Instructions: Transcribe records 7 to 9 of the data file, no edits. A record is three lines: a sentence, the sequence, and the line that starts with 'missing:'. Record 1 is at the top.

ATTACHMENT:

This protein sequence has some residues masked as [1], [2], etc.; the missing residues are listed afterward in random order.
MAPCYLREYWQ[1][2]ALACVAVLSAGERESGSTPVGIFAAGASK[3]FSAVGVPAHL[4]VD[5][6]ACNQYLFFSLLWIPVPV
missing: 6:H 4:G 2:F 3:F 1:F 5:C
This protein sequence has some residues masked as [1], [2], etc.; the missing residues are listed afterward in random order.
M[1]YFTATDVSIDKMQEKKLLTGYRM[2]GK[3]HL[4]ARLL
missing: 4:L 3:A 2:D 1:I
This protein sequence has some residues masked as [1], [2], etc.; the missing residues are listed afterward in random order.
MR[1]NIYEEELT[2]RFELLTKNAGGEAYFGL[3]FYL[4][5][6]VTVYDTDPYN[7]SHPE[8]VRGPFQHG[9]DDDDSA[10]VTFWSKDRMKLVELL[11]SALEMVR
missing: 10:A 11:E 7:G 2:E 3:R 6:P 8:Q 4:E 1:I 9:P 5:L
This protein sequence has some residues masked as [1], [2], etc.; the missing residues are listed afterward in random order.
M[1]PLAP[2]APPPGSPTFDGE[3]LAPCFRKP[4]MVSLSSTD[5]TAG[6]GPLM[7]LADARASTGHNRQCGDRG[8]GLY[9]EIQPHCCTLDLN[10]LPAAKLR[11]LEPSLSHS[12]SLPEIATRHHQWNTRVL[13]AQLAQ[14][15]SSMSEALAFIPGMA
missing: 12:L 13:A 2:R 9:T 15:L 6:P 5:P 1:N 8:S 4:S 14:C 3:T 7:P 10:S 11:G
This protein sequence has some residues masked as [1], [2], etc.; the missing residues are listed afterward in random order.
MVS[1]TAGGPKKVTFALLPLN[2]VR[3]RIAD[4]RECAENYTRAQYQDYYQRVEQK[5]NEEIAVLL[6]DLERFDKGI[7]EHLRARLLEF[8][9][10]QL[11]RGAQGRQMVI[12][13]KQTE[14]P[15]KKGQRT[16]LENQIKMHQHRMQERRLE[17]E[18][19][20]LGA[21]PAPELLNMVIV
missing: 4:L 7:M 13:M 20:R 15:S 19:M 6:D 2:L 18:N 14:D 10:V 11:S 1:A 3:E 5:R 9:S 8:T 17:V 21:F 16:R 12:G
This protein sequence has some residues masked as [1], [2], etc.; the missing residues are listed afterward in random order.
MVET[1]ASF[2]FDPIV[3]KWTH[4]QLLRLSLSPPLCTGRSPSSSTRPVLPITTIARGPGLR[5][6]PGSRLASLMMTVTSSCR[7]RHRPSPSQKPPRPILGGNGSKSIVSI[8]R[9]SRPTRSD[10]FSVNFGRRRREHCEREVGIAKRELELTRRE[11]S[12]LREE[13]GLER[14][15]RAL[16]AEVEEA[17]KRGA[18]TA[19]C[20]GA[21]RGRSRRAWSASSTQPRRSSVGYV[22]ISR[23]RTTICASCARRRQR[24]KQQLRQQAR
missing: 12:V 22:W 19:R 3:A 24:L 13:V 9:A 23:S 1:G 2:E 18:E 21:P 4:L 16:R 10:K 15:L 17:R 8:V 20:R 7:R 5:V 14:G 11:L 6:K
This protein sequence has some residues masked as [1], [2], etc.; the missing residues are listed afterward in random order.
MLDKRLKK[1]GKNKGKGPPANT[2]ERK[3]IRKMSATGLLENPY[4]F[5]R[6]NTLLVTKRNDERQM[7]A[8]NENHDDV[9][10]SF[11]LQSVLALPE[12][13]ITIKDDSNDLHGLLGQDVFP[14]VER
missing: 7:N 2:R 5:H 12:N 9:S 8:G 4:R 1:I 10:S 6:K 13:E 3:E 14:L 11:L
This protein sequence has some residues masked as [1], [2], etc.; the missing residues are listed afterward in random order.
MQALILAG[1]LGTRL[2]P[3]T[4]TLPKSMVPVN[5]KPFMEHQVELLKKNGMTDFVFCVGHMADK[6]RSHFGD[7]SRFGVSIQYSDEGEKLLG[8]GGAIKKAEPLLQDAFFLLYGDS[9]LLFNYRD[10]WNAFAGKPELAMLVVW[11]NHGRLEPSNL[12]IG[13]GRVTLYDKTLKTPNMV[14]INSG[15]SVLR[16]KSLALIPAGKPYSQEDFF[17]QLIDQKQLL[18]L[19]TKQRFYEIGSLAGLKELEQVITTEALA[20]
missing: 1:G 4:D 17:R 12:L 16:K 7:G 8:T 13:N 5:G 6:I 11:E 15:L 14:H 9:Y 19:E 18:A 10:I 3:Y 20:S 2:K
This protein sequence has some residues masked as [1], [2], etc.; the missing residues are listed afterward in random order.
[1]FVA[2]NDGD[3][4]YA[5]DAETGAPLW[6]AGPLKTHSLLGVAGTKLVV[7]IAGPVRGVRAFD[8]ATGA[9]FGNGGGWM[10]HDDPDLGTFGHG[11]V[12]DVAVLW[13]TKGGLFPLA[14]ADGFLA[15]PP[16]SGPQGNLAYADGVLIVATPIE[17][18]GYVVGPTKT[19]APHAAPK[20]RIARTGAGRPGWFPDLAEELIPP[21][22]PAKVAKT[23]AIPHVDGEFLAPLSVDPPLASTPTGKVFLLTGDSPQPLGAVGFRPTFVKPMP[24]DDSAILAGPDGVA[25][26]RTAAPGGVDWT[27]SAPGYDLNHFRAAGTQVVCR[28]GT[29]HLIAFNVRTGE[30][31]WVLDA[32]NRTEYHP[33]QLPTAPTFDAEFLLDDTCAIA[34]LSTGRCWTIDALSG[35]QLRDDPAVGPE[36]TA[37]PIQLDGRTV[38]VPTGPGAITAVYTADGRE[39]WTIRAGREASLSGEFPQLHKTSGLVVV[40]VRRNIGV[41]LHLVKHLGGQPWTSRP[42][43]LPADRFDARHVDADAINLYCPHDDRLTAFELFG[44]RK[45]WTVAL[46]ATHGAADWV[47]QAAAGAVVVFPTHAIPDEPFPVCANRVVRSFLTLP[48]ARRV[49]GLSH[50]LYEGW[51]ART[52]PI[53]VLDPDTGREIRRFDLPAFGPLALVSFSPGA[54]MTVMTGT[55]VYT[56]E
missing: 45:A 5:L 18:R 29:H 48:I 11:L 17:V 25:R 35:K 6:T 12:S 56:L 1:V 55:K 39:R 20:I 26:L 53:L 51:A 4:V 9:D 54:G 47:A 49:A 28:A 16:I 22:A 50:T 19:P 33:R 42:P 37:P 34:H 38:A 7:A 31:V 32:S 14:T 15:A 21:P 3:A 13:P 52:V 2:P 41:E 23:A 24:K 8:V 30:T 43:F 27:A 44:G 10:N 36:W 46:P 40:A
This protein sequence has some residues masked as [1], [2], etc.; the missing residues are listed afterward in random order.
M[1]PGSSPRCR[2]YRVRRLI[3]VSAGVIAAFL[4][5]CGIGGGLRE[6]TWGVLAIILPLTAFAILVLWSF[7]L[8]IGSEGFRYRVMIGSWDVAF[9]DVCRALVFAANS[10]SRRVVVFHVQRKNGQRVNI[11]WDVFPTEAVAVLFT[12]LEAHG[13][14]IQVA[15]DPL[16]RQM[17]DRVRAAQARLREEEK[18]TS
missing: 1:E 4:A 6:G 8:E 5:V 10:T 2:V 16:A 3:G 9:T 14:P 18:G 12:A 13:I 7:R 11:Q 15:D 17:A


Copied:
This protein sequence has some residues masked as [1], [2], etc.; the missing residues are listed afterward in random order.
MLDKRLKK[1]GKNKGKGPPANT[2]ERK[3]IRKMSATGLLENPY[4]F[5]R[6]NTLLVTKRNDERQM[7]A[8]NENHDDV[9][10]SF[11]LQSVLALPE[12][13]ITIKDDSNDLHGLLGQDVFP[14]VER
missing: 7:N 2:R 5:H 12:N 9:S 8:G 4:R 1:I 10:S 6:K 13:E 3:E 14:L 11:L
This protein sequence has some residues masked as [1], [2], etc.; the missing residues are listed afterward in random order.
MQALILAG[1]LGTRL[2]P[3]T[4]TLPKSMVPVN[5]KPFMEHQVELLKKNGMTDFVFCVGHMADK[6]RSHFGD[7]SRFGVSIQYSDEGEKLLG[8]GGAIKKAEPLLQDAFFLLYGDS[9]LLFNYRD[10]WNAFAGKPELAMLVVW[11]NHGRLEPSNL[12]IG[13]GRVTLYDKTLKTPNMV[14]INSG[15]SVLR[16]KSLALIPAGKPYSQEDFF[17]QLIDQKQLL[18]L[19]TKQRFYEIGSLAGLKELEQVITTEALA[20]
missing: 1:G 4:D 17:R 12:L 16:K 7:G 8:T 13:N 5:G 6:I 11:E 15:L 14:H 9:Y 19:E 18:A 10:I 3:Y 20:S 2:K
This protein sequence has some residues masked as [1], [2], etc.; the missing residues are listed afterward in random order.
[1]FVA[2]NDGD[3][4]YA[5]DAETGAPLW[6]AGPLKTHSLLGVAGTKLVV[7]IAGPVRGVRAFD[8]ATGA[9]FGNGGGWM[10]HDDPDLGTFGHG[11]V[12]DVAVLW[13]TKGGLFPLA[14]ADGFLA[15]PP[16]SGPQGNLAYADGVLIVATPIE[17][18]GYVVGPTKT[19]APHAAPK[20]RIARTGAGRPGWFPDLAEELIPP[21][22]PAKVAKT[23]AIPHVDGEFLAPLSVDPPLASTPTGKVFLLTGDSPQPLGAVGFRPTFVKPMP[24]DDSAILAGPDGVA[25][26]RTAAPGGVDWT[27]SAPGYDLNHFRAAGTQVVCR[28]GT[29]HLIAFNVRTGE[30][31]WVLDA[32]NRTEYHP[33]QLPTAPTFDAEFLLDDTCAIA[34]LSTGRCWTIDALSG[35]QLRDDPAVGPE[36]TA[37]PIQLDGRTV[38]VPTGPGAITAVYTADGRE[39]WTIRAGREASLSGEFPQLHKTSGLVVV[40]VRRNIGV[41]LHLVKHLGGQPWTSRP[42][43]LPADRFDARHVDADAINLYCPHDDRLTAFELFG[44]RK[45]WTVAL[46]ATHGAADWV[47]QAAAGAVVVFPTHAIPDEPFPVCANRVVRSFLTLP[48]ARRV[49]GLSH[50]LYEGW[51]ART[52]PI[53]VLDPDTGREIRRFDLPAFGPLALVSFSPGA[54]MTVMTGT[55]VYT[56]E
missing: 45:A 5:L 18:R 29:H 48:I 11:L 17:V 25:R 35:K 6:T 12:S 56:L 1:V 55:K 39:R 20:I 26:L 53:L 51:A 4:V 9:D 54:G 47:A 49:A 28:A 16:I 22:A 50:T 19:P 33:R 42:P 37:P 34:H 38:A 7:A 31:V 32:S 14:T 15:A 21:P 3:A 13:P 52:V 2:P 41:E 23:A 24:K 8:V 30:T 43:F 27:A 44:G 10:N 36:W 46:P 40:A